Facing the persistent problem of tax evasion in real estate trading and transfer, the Ministry of Finance on January 12, 2022, issued Official Letter 438/BTC-VP on strengthening coordination among the relevant State agencies in an attempt to combat tax losses.
As per the Law on Tax Administration, when tax evasion with signs of criminal conduct is detected due to tax inspection, the tax authority shall transfer all the papers to a competent investigation agency to work on the case according to regulations. Actual recorded data shows that as of 2019, there was almost no criminal prosecution for tax evasion in the real estate business. Currently, quite a few cases of alleged tax evasion have been handed over to an investigation agency, a big move by the tax industry to deter and tackle tax evasion (1). This can be seen as a turning point in the coordination between tax authorities and investigation agencies, especially with the issuance of Official Letter 438 earlier this year.
Tighten the input
Now, with Official Letter 438, the coordination among relevant agencies has gained a greater impetus. Specifically, the Ministry of Finance has asked the Ministry of Public Security to have local police agencies join hands with tax departments to investigate and strictly handle acts of real estate trading with signs of tax evasion. In addition, the Ministry of Finance has requested the Ministry of Justice and the people’s committees of centrally-run cities and provinces to ensure close coordination between local judicial and tax departments, and require notarial practice organizations to fulfill their role and responsibility in guiding people, property project investors and realty firms to declare the actual purchase and sale prices on notarized contracts. The above proposals are considered as a tool to help review and “tighten the input,” and assist tax authorities in the prevention of tax evasion.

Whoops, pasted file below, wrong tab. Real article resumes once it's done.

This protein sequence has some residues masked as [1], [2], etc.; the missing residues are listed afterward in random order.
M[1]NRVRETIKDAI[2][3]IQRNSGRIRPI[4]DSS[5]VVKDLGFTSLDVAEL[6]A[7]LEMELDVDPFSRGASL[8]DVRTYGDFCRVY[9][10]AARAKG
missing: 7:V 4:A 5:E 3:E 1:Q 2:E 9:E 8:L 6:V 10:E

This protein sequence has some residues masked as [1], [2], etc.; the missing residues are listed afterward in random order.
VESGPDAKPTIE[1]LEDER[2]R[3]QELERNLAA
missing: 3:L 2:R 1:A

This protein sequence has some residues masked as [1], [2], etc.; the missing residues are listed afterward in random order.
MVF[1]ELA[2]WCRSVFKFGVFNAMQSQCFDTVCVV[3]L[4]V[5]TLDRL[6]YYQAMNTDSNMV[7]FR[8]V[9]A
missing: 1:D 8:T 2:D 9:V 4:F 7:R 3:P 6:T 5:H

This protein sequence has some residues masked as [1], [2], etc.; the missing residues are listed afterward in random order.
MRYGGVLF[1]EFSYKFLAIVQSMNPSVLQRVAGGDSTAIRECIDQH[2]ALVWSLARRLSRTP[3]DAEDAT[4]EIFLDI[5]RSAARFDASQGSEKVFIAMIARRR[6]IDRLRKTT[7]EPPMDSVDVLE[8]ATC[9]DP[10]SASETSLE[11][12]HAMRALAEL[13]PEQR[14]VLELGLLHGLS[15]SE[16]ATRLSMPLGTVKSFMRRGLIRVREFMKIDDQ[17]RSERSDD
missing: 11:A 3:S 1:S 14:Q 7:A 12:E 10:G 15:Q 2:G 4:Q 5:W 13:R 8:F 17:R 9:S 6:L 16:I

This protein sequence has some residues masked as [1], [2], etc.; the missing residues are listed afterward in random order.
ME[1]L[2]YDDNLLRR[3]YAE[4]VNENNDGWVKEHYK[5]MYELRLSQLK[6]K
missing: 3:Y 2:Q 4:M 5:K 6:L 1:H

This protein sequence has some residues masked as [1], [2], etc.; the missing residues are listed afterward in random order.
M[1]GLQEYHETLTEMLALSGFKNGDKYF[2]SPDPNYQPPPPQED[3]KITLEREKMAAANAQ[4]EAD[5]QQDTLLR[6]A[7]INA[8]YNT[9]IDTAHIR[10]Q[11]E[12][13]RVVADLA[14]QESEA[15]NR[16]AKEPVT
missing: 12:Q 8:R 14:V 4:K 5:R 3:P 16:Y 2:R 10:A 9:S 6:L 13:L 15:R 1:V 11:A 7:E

In comparison with Official Letter 14257/BTC-VP issued by the Ministry of Finance on December 15, 2021, Official Letter 438 takes coordination to a higher level and expands the scope of coordination with the Ministry of Public Security and the Ministry of Justice. At the same time, it clearly proposes a mechanism for coordination among the ministries, branches and agencies to tighten and minimize the loss of tax revenue in the real estate sector.
However, it seems Official Letter 438 only touches on the surface without dealing with the crux of the matter, namely the problem of “two selling prices,” which has been taking place on the quiet.
Crux of the matter remains untouched
In fact, the authorities are still confused over proving the true value of property transactions (to determine the taxable price) due to a legal loophole in land prices. As per the Law on Personal Income Tax 2007, the tax base for income from real estate transfers is determined to be the price stated in the contract or according to the land price list prescribed by the State at the time of transfer. However, the parties involved often agree to declare in the notarized contract a price much lower than the actual purchase and sale price, making it a tough job to identify the actual price.